[This was the player that had been frustrated and angry several times in the previous sessions. In my opinion, these positive action oriented missions really helped refocus the energy and reset a positive tone at the table. They also allowed me reward him for it.]
Player #4 [Ranger, veteran player, also GMs]: The last two sessions have been kind of tense, dissatisfaction has been running pretty high. As someone who hasn’t been here you bring the gift of not being caught in that negativity. Your secret mission is to do some things that might lighten the mood and to try to help the group keep a positive-optimistic take on the upcoming missions. The attempt is enough to succeed in the secret mission. I’m not holding you accountable for changing other people. [This person is the default leader of the players. He communicates clearly and because of his experience as a GM can sometimes help players consider that there are things on the other side of the GM screen to make sense of what is happening. He might have even done this without this mission but I wanted to help focus some intention around to make sure of it. It was then also a bonus to reward him for it.]
Player #5 [Cleric, Veteran player, second session with this group]: Your secret mission today is to add [your character's] religious considerations to the planning. This is more likely to come into play during the second mission but if you can include it before that, I’ll count it. [This is more or less just an encouragement to try to lift the bar for roleplaying at the table and introduce him to expectations when I'm GMing. It rewards him for learning the table culture.]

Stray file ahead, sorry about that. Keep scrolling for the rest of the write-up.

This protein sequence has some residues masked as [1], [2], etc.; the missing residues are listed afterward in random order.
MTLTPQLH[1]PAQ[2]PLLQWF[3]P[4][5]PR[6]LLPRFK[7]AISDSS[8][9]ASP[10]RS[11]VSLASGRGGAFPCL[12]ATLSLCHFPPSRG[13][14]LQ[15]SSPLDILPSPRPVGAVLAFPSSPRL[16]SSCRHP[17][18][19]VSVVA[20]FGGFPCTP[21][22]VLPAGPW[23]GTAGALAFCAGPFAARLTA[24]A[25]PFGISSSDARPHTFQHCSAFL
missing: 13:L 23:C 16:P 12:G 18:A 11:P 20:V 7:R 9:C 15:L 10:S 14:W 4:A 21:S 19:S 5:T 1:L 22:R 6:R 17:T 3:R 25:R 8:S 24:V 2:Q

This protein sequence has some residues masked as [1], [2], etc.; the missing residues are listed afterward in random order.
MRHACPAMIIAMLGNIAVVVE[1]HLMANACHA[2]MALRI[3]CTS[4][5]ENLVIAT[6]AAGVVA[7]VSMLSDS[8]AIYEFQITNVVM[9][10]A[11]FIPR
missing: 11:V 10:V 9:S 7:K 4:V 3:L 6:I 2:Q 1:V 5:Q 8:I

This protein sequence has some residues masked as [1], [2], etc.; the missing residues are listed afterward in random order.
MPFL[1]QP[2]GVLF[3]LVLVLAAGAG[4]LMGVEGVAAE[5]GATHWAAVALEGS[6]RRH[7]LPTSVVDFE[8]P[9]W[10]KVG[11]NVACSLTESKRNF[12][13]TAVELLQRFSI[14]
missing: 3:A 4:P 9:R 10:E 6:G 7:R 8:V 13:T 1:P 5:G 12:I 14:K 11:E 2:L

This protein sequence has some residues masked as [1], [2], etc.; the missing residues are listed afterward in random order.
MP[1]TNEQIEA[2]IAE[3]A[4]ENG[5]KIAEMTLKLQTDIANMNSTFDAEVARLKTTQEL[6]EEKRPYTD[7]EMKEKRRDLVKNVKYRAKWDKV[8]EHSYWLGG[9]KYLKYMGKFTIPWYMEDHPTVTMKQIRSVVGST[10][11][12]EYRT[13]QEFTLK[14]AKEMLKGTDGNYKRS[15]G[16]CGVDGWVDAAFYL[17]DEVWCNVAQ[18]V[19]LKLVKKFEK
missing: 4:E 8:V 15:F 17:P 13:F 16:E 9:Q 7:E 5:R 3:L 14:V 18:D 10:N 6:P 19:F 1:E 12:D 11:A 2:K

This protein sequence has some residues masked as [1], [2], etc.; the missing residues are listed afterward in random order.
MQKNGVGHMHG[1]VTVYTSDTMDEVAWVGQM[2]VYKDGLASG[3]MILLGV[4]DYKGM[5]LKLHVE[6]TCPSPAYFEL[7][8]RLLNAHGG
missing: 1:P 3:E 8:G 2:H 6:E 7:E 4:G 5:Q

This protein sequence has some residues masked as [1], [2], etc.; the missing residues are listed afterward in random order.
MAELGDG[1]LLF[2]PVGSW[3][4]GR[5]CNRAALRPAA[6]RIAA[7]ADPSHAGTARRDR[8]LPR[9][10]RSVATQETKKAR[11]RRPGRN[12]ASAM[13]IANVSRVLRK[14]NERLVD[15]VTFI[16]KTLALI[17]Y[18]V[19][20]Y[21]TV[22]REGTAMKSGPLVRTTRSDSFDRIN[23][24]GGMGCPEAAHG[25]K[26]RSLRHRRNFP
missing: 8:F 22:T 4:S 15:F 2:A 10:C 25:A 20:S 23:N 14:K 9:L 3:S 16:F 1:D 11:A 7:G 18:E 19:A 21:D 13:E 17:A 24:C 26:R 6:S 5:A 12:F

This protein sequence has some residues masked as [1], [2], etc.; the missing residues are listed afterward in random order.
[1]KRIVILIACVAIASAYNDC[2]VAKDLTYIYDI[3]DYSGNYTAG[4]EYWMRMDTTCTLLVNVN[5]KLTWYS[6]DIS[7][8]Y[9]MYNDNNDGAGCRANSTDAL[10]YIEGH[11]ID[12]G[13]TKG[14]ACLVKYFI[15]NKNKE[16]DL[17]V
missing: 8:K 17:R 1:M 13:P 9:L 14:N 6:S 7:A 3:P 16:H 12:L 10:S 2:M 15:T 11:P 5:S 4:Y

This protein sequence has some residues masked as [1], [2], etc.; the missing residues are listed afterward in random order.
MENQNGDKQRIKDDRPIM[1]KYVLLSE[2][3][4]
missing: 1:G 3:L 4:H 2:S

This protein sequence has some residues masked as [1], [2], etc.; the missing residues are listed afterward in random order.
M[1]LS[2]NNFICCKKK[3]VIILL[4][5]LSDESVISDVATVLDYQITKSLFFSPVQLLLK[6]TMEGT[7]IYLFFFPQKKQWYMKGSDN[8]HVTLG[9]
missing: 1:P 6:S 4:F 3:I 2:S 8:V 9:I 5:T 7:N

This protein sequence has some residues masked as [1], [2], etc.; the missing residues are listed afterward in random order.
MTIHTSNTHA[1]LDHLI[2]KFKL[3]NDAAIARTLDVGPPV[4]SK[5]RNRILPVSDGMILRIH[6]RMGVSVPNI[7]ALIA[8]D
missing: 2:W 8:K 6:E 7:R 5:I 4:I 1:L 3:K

As Obama would say, "Now let me be clear," it wasn't the fact that I gave them the missions, but the fact that the players accepted them and accomplished them that I think led to the increase in satisfaction. From that perspective, I really have to attribute the success to the player's willing acceptance of this mechanism. This might not work for every group. However, I love it. I've used this strategy successfully with two groups now and it gives me a small degree of conscious influence on player group cohesion, cumulative rule knowledge, depth of roleplaying, and mission success. I think it helps that I use reward only, no punishment, to gain that influence.
Despite the satisfaction in the session, few things were accomplished (the mission mentioned above and one random encounter with 4 Vaath from the Book of Vile Darkness). It looks like at least 3 more sessions before this campaign is over. The Psi-marine campaign is delayed yet again.